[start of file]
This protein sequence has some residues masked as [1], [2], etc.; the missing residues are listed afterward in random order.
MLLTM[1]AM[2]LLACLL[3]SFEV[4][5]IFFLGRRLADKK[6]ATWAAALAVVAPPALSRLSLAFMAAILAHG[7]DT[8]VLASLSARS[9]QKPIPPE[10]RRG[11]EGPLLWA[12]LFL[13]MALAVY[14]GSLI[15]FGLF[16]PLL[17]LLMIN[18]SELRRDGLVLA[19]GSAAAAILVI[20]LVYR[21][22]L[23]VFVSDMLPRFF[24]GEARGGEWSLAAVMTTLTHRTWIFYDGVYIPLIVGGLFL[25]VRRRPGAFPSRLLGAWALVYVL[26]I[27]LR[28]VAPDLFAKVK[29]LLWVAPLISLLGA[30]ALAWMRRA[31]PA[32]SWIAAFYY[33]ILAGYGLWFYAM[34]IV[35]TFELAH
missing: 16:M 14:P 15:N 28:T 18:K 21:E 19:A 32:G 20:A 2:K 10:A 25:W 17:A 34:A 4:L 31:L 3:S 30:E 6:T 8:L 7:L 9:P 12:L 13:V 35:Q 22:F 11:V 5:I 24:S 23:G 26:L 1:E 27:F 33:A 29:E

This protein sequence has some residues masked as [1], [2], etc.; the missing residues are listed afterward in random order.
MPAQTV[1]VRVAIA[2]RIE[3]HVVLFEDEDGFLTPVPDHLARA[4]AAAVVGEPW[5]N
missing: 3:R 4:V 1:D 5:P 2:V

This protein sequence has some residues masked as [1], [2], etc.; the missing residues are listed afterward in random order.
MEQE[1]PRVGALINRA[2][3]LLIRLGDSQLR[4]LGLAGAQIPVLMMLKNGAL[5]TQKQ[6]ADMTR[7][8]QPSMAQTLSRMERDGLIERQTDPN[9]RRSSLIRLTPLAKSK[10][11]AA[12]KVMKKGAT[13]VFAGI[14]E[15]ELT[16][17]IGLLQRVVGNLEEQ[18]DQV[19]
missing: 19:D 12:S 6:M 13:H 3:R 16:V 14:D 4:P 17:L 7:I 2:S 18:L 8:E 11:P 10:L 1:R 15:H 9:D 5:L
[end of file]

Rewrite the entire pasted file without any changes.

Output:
This protein sequence has some residues masked as [1], [2], etc.; the missing residues are listed afterward in random order.
MLLTM[1]AM[2]LLACLL[3]SFEV[4][5]IFFLGRRLADKK[6]ATWAAALAVVAPPALSRLSLAFMAAILAHG[7]DT[8]VLASLSARS[9]QKPIPPE[10]RRG[11]EGPLLWA[12]LFL[13]MALAVY[14]GSLI[15]FGLF[16]PLL[17]LLMIN[18]SELRRDGLVLA[19]GSAAAAILVI[20]LVYR[21][22]L[23]VFVSDMLPRFF[24]GEARGGEWSLAAVMTTLTHRTWIFYDGVYIPLIVGGLFL[25]VRRRPGAFPSRLLGAWALVYVL[26]I[27]LR[28]VAPDLFAKVK[29]LLWVAPLISLLGA[30]ALAWMRRA[31]PA[32]SWIAAFYY[33]ILAGYGLWFYAM[34]IV[35]TFELAH
missing: 16:M 14:P 15:N 28:T 18:K 21:E 19:A 32:G 20:A 2:K 10:A 25:W 17:A 34:A 4:L 31:L 3:S 30:E 6:T 8:L 7:L 9:P 12:L 13:V 35:Q 22:F 11:V 5:I 24:S 23:G 26:L 1:E 27:F 33:A 29:E

This protein sequence has some residues masked as [1], [2], etc.; the missing residues are listed afterward in random order.
MPAQTV[1]VRVAIA[2]RIE[3]HVVLFEDEDGFLTPVPDHLARA[4]AAAVVGEPW[5]N
missing: 3:R 4:V 1:D 5:P 2:V

This protein sequence has some residues masked as [1], [2], etc.; the missing residues are listed afterward in random order.
MEQE[1]PRVGALINRA[2][3]LLIRLGDSQLR[4]LGLAGAQIPVLMMLKNGAL[5]TQKQ[6]ADMTR[7][8]QPSMAQTLSRMERDGLIERQTDPN[9]RRSSLIRLTPLAKSK[10][11]AA[12]KVMKKGAT[13]VFAGI[14]E[15]ELT[16][17]IGLLQRVVGNLEEQ[18]DQV[19]
missing: 19:D 12:S 6:M 13:H 3:R 16:V 14:D 4:P 17:L 7:I 2:S 18:L 8:E 11:P 10:L 1:R 15:H 9:D 5:L